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Business Associations/Corporations
Southern Illinois University School of Law
Gross, Leonard

1.      Entity Status: corporation is a legal entity, separate from its shareholders, created under the authority of legislature.
a.      Formation: must be issued a certificate of incorporation after filing articles of incorporation (or it’s a general partnership).
2.      Limited Liability: shareholders normally aren’t responsible for debts.
a.      Extent of liability: liability is limited to the amount of their investment.
3.      Free Transferability of Interests: ownership interests in a corporation are represented by shares, which are freely transferable.
4.      Centralized Management and Control: a corporation’s management is centralized in a board of directors and officers.
a.      Shareholders: have no direct control over the board’s activities.
5.      Duration-Continuity of Existence: corporation is capable of perpetual duration.
a.      Effect: corporation’s existence continues notwithstanding the death or incapacity of its shareholders or a transfer of its shares.  
6.      Taxation: corporation is treated as an entity for tax purposes, so that it is taxed on its own income.
a.      C Corporation (2 level of taxation): if the corporation pays a dividend to its shareholders, the shareholders are taxed on the dividend (in addition to the corporation’s income taxation).
1)      Zeroing out: can avoid taxes at corporate level by having income distributed not as dividends but salary.
a)      Problem: not all the $ is deductable (IRS may only allow a reasonable salary and make the rest a dividend distribution).
b.      S Corporation (1 level of taxation): (aren’t treated as entities for tax purposes) shareholders are taxed on their pro rata share of the corporation’s income (and can claim a pro rata share of the corporation’s losses).
1)      Requirements: corporations that have (all):
a)      75 or fewer shareholders.
b)     Only one class of stock with respect to voting rights.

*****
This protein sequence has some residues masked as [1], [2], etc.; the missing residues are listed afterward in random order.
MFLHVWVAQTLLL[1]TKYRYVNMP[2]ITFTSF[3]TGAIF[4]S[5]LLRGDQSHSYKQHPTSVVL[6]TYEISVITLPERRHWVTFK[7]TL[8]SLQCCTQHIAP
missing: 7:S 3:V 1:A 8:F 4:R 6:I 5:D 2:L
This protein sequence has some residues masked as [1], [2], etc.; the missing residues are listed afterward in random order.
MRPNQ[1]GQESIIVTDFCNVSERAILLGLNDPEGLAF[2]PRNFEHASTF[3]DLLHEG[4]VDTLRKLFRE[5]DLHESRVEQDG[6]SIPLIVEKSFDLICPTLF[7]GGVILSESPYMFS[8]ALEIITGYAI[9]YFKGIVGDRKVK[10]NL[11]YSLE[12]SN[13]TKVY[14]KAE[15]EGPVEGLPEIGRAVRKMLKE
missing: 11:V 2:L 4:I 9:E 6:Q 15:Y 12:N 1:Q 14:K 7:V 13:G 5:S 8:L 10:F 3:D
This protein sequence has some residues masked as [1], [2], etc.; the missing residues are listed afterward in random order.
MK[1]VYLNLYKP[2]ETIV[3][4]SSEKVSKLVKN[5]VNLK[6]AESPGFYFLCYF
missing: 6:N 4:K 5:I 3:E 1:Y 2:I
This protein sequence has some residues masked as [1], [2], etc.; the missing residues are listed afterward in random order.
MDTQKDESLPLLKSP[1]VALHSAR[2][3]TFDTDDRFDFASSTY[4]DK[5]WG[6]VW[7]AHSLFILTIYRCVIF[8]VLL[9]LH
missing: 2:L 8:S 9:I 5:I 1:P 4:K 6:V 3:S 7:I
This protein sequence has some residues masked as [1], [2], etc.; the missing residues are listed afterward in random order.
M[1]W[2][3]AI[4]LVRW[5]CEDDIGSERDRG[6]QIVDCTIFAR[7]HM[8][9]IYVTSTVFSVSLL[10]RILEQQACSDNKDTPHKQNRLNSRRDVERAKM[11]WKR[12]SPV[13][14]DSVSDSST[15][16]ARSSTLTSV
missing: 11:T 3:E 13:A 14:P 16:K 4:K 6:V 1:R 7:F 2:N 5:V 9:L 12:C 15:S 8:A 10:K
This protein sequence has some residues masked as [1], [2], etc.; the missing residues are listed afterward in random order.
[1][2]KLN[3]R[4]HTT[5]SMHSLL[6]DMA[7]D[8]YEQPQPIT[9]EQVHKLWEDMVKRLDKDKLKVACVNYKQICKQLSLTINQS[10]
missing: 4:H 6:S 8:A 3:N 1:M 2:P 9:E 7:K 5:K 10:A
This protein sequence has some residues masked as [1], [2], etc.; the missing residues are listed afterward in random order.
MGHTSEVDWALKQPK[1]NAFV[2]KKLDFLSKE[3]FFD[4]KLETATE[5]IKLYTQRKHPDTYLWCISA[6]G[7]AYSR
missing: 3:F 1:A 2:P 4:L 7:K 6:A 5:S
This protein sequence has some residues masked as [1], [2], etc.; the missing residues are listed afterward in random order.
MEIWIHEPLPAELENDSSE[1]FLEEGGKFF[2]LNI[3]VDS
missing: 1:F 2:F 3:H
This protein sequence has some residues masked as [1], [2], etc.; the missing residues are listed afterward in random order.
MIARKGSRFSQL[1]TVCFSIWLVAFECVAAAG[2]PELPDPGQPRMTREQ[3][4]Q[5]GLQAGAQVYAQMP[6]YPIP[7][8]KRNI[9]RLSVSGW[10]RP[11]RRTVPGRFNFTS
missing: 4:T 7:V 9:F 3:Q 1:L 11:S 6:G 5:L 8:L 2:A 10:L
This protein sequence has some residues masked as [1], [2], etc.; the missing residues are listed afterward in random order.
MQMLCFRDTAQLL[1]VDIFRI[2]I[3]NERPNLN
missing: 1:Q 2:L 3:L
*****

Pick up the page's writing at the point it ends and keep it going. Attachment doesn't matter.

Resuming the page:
c)      No nonresident alien shareholders.
1.      Defined (UPA § 6): an association of 2 or more persons to carry on as co-owners of a business for profit.
a.       2 essential elements of a partnership:
1)      Community of interest in the business.
2)      Sharing of profits.
2.      Formation: a written agreement is not ordinarily necessary to create a partnership.
a.       Ascertaining terms: may be difficult to ascertain terms however (will get default terms under UPA).
3.      Aggregate status: a partnership is an aggregation of 2 or more persons who are engaged in business as co-owners.
a.      Entity treatment: although not a legal entity, a partnership is treated as one for certain purposes (e.g., ownership and transfer of property).
2.      Unlimited liability: every partner is subject to unlimited personal liability on partnership debts.
a.      Joint and several: partners are jointly and severally liable for wrongful acts and breaches of trust; they are only jointly liable for debts and obligations of the partnership.
1.      Liability: general partner isn’t personally liable for partnership obligations arising from negligence, wrongful acts, and misconduct absent her involvement in the conduct.
a.       Limitation: no exclusion for contractual obligations and the acts of those working underneath you.
1.      General: partnership having as its members general partners and limited partners.
a.       General partner: assumes management responsibilities of the partnership.
1)      Liability: full personal liability for partnership debts (like a partner in a regular partnership).
b.      Limited partners: makes a contribution of cash or other property to the partnership and obtains an interest in the partnership’s return’s but is not active in management.
1)      Liability:isn’t liable for partnership debts beyond her contribution.
2.      Formation of Limited Partnership: certificate of limited partnership mus

about being held liable for taking part in control.
1)      Law office: can form, but can’t avoid personal liability for professional negligence.
b.      Tax Purposes (Check-the-Box Regulations): can be treated like a partnership for tax purposes.
1)      Compared with S corporation: better tax flexibility than s corporation but higher filing fees.
2.      Creation of the LLC:
a.      Filing: must file articles of organization with the SOS.
1)      Components of articles:
a)      Must be 18.
b)     Name purpose.
c)      Name of registered agents.
d)     Names and addresses of managers (or members if not professionally managed).
b.      Existence: LLC comes into existence when SOS stamps filed on articles of organization.
c.       Name of LLC: got to have some indication that it is an LLC in the name.
1)      Name must be distinguishable on the records of the SOS office (not like another name).
d.      State of registered agent: LLC has to be maintained in the state of registered agent.
e.       Records: LLC has to keep certain records at its offices.
1)      Names.
2)      Contributions.
3)      Articles of organization.
4)      Tax returns.
5)      Operating agreement: sets forth details of who has power to bind organization.
a)      Not necessary: LLC can be formed without operating agreement (but probably malpractice if you don’t).
3.      Compared with corporations:
a.      Similarities (exclusions): LLC is like a corporation and same exclusions to corporations under the Constitution apply.
1)      Package Liquor: LLC isn’t eligible for the issuance of a retail package liquor store (resembles a corporation).